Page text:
Admission glucose level and short-term mortality in older patients with acute myocardial infarction: results from the KORA Myocardial Infarction Registry

Link to article at PubMed

BMJ Open. 2021 Jun 3;11(6):e046641. doi: 10.1136/bmjopen-2020-046641.


STUDY OBJECTIVES: To investigate the association between admission blood glucose levels and 28-day mortality as well as in-hospital complications in older patients with incident acute myocardial infarction (AMI) undergoing modern treatment.

METHODS: From a German population-based regional MI registry, 5530 patients (2016 women), aged 65-84 years, hospitalised with an incident AMI between 1 January 2009 and 31 December 2016 were included in the study. Multivariable logistic regression models were used to assess the associations between admission blood glucose and 28-day mortality as well as in-hospital complications after AMI. Analyses stratified according to age, diabetes and type of infarction (ST-elevation MI (STEMI)/non-STEMI) were conducted.

RESULTS: The adjusted ORs for the association between admission blood glucose and 28-day mortality in young-old (65-74 years) and old (75-84 years) patients with AMI were 1.40 (95% CI: 1.21 to 1.62) and 1.21 (95% CI: 0.98 to 1.50) per 1 SD increase in admission blood glucose, respectively. Furthermore, higher admission blood glucose was related to case fatality irrespective of the diabetes status and type of infarction only in the under-75 group. For the patients aged 75-84 years, it was only true for those without diabetes and STEMI. Admission blood glucose was also associated with major cardiac complications in both age groups.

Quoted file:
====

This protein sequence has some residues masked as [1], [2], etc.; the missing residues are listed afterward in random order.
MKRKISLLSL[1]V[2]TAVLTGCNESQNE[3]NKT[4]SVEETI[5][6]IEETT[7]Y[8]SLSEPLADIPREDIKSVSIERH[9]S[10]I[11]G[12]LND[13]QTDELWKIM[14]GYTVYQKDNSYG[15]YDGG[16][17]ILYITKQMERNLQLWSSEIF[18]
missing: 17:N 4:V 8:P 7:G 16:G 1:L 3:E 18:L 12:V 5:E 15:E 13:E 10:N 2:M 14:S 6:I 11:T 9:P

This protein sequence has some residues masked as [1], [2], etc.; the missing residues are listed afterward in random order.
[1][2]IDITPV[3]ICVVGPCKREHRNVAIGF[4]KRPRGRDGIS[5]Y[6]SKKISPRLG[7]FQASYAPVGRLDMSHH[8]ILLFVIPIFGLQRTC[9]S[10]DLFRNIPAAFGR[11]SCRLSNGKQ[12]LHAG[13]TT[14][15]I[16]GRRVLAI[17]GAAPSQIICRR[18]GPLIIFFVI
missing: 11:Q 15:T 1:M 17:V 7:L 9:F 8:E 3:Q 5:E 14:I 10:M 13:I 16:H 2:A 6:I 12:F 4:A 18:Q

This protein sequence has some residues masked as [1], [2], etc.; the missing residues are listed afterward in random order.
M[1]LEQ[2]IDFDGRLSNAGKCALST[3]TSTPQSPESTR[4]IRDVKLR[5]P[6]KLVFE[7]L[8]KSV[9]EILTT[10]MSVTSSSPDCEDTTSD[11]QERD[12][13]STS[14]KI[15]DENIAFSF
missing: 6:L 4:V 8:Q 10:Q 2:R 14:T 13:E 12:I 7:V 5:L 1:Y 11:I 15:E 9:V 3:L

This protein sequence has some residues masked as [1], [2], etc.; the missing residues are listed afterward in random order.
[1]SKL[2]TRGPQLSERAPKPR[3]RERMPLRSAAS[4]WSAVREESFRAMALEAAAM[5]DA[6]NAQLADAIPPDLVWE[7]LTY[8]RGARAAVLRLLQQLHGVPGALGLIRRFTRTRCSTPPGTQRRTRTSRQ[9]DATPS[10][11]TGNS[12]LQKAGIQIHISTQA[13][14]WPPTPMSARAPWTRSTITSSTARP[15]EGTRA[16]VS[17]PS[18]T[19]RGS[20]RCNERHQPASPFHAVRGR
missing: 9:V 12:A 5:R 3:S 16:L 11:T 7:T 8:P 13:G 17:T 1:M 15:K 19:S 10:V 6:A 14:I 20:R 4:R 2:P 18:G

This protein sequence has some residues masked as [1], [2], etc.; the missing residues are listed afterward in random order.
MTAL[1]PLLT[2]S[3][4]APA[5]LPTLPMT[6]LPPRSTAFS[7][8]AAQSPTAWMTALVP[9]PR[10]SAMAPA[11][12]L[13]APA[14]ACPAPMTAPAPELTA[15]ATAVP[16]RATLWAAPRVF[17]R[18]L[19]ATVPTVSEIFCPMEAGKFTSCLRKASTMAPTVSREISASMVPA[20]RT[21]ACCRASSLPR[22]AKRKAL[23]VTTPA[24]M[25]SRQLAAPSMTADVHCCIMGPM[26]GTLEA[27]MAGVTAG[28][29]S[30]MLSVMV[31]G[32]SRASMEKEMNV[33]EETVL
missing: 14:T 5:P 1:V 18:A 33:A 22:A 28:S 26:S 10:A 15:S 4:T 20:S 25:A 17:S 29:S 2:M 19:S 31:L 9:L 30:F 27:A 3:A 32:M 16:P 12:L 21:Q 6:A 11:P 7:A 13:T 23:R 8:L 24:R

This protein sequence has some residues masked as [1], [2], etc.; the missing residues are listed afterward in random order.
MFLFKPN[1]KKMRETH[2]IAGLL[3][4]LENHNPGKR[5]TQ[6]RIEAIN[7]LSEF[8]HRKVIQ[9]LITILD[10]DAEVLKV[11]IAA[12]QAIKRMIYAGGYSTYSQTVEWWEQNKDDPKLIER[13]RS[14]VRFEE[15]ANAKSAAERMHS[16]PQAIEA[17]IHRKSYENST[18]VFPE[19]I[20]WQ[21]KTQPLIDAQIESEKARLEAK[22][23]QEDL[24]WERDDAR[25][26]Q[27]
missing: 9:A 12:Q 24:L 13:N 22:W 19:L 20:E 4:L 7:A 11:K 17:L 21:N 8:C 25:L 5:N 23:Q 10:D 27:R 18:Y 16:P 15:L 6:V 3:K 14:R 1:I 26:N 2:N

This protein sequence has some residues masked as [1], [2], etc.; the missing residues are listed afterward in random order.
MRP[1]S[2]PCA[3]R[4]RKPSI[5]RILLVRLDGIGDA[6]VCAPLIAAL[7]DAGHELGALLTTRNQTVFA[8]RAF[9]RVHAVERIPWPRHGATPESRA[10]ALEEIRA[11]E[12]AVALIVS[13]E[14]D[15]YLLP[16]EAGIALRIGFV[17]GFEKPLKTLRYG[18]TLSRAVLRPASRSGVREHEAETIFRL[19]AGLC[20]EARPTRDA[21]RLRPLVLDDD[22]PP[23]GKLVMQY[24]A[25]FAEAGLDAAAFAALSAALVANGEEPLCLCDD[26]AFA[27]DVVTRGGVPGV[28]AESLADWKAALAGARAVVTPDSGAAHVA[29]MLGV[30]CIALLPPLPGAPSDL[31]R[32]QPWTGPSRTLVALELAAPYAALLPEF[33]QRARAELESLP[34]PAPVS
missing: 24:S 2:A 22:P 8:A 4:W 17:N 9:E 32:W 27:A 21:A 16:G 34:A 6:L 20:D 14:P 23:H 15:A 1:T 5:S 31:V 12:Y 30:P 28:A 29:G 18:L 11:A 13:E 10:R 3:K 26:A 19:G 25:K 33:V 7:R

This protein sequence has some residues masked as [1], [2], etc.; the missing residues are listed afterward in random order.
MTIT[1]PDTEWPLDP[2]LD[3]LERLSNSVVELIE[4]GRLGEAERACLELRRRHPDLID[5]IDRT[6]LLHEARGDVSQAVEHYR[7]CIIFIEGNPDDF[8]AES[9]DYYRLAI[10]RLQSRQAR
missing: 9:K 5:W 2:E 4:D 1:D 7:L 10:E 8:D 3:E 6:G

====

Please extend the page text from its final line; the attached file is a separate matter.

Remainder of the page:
CONCLUSION: Admission blood glucose was significantly associated with 28-day case fatality in patients with AMI aged 65-74 years but not 75-84 years; furthermore, in both age groups there was an increased risk of major complications. It seems that admission glucose may play a rather minor role in terms of case fatality in higher aged patients with AMI.

PMID:34083341 | DOI:10.1136/bmjopen-2020-046641

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